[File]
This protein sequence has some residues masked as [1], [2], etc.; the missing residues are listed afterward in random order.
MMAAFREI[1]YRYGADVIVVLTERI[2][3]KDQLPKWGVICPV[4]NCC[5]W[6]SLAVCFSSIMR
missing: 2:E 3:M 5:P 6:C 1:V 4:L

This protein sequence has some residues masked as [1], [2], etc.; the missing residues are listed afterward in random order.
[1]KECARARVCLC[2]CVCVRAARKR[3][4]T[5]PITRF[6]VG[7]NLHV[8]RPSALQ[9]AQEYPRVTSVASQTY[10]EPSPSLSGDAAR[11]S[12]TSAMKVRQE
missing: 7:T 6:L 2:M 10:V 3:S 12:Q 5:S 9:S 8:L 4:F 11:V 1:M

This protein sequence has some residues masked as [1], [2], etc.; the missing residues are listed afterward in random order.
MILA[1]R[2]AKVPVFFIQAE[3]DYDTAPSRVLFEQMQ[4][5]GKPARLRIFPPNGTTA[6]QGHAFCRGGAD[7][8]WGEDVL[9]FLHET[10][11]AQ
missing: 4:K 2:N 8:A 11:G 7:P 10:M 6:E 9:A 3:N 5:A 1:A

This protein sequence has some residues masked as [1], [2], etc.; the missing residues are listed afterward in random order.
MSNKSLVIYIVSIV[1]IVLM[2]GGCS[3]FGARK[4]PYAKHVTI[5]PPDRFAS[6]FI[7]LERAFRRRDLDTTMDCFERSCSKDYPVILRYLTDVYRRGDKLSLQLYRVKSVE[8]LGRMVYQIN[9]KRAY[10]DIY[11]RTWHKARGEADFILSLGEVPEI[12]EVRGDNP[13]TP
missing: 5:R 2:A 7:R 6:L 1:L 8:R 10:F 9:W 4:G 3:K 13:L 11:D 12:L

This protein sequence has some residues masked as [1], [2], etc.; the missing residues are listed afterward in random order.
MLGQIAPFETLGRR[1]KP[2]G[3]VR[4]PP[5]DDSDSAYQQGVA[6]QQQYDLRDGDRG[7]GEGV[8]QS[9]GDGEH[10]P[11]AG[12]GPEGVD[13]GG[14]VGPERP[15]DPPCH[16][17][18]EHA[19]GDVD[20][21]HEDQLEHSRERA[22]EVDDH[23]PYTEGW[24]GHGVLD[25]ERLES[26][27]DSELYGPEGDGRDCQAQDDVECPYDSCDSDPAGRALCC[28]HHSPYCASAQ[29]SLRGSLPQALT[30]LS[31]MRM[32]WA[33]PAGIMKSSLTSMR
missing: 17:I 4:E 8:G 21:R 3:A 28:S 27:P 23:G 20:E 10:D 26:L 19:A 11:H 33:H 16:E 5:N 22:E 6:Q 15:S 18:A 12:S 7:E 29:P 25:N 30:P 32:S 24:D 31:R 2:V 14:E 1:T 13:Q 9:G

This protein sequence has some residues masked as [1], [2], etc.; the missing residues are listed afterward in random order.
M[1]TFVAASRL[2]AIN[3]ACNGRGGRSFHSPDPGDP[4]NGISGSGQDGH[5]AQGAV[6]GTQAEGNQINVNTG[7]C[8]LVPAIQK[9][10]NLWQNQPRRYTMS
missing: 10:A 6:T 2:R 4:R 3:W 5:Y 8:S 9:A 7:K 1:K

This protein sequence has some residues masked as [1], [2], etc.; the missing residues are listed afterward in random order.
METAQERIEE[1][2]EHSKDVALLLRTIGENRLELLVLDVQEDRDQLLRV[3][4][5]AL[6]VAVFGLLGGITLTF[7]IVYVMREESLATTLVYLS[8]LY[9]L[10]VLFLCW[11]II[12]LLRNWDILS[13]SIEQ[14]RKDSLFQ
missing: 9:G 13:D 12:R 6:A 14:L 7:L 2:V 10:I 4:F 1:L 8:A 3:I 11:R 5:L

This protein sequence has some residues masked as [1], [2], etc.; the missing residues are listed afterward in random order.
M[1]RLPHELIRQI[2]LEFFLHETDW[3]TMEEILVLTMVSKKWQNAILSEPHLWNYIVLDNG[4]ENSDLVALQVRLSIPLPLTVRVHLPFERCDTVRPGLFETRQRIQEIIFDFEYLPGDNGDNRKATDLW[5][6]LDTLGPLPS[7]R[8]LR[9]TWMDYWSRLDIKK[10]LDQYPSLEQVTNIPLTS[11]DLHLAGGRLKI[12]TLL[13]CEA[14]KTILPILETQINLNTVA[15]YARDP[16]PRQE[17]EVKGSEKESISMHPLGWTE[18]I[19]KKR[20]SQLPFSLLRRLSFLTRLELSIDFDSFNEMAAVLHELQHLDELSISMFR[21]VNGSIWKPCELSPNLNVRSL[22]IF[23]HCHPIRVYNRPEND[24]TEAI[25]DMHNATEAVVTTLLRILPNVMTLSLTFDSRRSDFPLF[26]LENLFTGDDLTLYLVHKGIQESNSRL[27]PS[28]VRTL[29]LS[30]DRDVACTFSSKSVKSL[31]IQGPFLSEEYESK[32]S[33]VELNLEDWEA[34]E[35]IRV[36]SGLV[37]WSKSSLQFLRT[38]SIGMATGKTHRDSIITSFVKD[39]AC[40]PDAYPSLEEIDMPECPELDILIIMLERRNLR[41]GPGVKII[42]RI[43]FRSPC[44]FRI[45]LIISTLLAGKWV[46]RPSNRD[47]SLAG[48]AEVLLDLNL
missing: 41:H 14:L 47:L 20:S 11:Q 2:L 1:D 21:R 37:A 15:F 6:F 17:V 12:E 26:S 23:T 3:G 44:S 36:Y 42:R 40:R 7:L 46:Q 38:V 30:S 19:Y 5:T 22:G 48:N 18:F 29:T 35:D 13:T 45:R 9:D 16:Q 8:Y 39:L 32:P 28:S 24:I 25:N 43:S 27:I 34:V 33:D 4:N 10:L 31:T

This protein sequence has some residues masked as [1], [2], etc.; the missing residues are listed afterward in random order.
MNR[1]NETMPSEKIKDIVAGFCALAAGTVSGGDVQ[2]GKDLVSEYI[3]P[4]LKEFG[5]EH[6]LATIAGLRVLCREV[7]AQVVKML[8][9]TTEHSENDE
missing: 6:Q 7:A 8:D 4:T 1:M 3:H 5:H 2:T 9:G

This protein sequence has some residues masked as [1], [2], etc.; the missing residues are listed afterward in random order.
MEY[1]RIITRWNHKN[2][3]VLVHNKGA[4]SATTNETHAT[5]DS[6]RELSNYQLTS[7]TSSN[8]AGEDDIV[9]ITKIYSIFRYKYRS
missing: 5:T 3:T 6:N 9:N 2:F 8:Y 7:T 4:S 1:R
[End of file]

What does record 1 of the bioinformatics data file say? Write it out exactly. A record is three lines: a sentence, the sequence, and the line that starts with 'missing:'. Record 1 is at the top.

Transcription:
This protein sequence has some residues masked as [1], [2], etc.; the missing residues are listed afterward in random order.
MMAAFREI[1]YRYGADVIVVLTERI[2][3]KDQLPKWGVICPV[4]NCC[5]W[6]SLAVCFSSIMR
missing: 2:E 3:M 5:P 6:C 1:V 4:L